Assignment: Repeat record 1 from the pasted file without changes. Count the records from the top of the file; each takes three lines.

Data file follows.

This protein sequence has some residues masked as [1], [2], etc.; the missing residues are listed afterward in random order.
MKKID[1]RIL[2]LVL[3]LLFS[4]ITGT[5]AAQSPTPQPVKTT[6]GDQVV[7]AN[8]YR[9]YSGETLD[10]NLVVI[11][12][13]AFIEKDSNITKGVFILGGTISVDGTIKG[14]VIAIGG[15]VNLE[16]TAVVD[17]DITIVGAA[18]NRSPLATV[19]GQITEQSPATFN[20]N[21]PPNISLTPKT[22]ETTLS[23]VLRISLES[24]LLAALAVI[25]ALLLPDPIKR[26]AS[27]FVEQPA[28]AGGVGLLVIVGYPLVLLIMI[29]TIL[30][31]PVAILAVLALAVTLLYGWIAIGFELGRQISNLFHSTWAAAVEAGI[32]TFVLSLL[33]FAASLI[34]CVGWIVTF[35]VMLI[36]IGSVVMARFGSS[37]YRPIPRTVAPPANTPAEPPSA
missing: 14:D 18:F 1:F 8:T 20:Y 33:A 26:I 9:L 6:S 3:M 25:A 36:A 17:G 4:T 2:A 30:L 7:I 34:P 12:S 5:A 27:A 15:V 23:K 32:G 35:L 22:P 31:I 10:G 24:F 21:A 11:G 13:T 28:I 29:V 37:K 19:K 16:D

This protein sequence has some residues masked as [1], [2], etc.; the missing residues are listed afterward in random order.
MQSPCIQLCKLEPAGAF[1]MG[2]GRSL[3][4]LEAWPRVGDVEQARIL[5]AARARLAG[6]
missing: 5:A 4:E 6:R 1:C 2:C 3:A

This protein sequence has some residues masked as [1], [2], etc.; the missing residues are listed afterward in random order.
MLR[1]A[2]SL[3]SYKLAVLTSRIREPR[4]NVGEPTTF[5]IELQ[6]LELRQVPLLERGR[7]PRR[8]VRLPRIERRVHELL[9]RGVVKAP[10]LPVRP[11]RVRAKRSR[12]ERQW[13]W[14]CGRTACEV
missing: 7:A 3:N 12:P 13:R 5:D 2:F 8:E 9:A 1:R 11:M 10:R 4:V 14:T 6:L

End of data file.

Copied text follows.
This protein sequence has some residues masked as [1], [2], etc.; the missing residues are listed afterward in random order.
MKKID[1]RIL[2]LVL[3]LLFS[4]ITGT[5]AAQSPTPQPVKTT[6]GDQVV[7]AN[8]YR[9]YSGETLD[10]NLVVI[11][12][13]AFIEKDSNITKGVFILGGTISVDGTIKG[14]VIAIGG[15]VNLE[16]TAVVD[17]DITIVGAA[18]NRSPLATV[19]GQITEQSPATFN[20]N[21]PPNISLTPKT[22]ETTLS[23]VLRISLES[24]LLAALAVI[25]ALLLPDPIKR[26]AS[27]FVEQPA[28]AGGVGLLVIVGYPLVLLIMI[29]TIL[30][31]PVAILAVLALAVTLLYGWIAIGFELGRQISNLFHSTWAAAVEAGI[32]TFVLSLL[33]FAASLI[34]CVGWIVTF[35]VMLI[36]IGSVVMARFGSS[37]YRPIPRTVAPPANTPAEPPSA
missing: 14:D 18:F 1:F 8:T 20:Y 33:A 26:I 9:L 6:S 3:M 25:A 36:A 17:G 4:T 2:A 30:L 7:I 34:P 12:S 5:A 27:A 15:V 23:K 32:G 35:L 22:P 31:I 10:G 24:F 21:A 11:G 13:T 28:I 29:V 37:K 19:K 16:D